Look for a vandal with an agenda

2b

September 24, 2006|By LAURA VOZZELLA

A year-old collection of steel men, women and sea creatures will be yanked out of the Inner Harbor next month to make room for another sculpture in a rotating McKeldin Square exhibit. That is, unless the women can't wait and hightail it out of there on their own. It's been a long year for six sculptures created by the unlikely alliance of Yoko Ono's sister and Sparrows Point steelworkers. Long for the women in the sculpture anyway. Somebody keeps bending the female figures - and just the females. (Unless you count a piece of seaweed, but that could have been an accident.) If there's anything worse than an art vandal, it's an antifeminist art vandal, said sculptor Setsuko Ono.

"If someone made some graffiti or distorted the squids or anything, or they distorted the man, I wouldn't react that violently," Ono told me. "It's obvious that it is someone who is sick, who is obsessed about women."

My theory: Beatles fan.

Whatever the motive, the vandalism is particularly upsetting to Ono, a retired World Bank executive who lives in Washington, because it mangles her message.

"It was very important for me, especially, that women are shown as free. I'm reading every day in newspapers how awfully women are treated and repressed in many countries and many cultures, and even ours," she said. "I think people should look at how beautiful women can be when they're free."

Instead, she said, unsuspecting art fans are snapping pictures of something bent into subservience.

"It gives me a lot of pain that people are looking at women bowing, being crushed," she said. "Everybody's taking photos of these women bowing, kowtowing, to the man."

It's not hard to bend the sculptures back into place, something the city has done several times. But each time they're bent, the metal gets weaker and the paint cracks, making the works vulnerable to rust.

Ono tried to get the Baltimore Office of Promotion & the Arts to install surveillance cameras. She even got former Harford County Councilwoman Barbara Risacher, a friend since they were classmates in Tokyo girls' school, to e-mail the mayor and others.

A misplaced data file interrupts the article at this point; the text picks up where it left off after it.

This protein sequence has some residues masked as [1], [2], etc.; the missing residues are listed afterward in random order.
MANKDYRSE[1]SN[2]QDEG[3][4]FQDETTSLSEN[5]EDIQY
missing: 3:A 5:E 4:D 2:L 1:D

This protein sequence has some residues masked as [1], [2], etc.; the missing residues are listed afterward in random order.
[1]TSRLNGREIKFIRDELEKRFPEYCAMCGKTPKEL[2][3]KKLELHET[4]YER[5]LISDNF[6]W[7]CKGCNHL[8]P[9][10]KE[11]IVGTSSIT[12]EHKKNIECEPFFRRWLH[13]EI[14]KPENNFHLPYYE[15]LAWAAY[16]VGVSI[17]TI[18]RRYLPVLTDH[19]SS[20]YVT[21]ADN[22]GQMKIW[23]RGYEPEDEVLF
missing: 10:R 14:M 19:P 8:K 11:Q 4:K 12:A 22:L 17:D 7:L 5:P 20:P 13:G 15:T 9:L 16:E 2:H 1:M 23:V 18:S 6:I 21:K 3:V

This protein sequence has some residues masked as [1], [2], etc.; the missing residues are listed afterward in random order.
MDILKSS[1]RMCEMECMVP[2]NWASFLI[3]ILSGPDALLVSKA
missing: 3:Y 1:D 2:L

But cameras were not in the budget, especially since the sculptures were only spending a year in the square, said Randi Vega, BOPA's director of cultural affairs.

Where will they be installed next? Vega said it's not clear yet. Maybe best to keep the location mum.

Get ready for an upscale emergency

The Maryland Emergency Management Agency, Gov. Robert Ehrlich, first lady Kendel Ehrlich and Lt. Gov. hopeful Kristen Cox will promote emergency preparedness tomorrow at - where else? - Eddie's of Roland Park.

Every family should have bottled water and canned food on hand in case of emergency. Why not make it Perrier and caviar?

On Eddie's end, the event is ripe with marketing opportunities along the lines of a high-end blue light special. Orange alert? Special on smoked salmon canapes!

MEMA spokeswoman Katie Leahan said Eddie's - the Baltimore County location - was chosen "because it's a local, family-owned supermarket. It was either that or Graul's."

Leahan added: "If they have a really large family, they might want to buy their water in bulk somewhere else."

Again with the gentiles?

Remember last Christmas, when the big political trend was sending official Christmas cards with no mention of Christmas? Now there's a new, church/state-wary way to extend holiday greetings: politicians embrace religion, so long as it's not their own. The Baltimore Jewish Times these days is full of ads with goyim office-seekers - like Ehrlich and Martin O'Malley, both pictured with their families - wishing everybody, "L'shana tova."

Connect the dots

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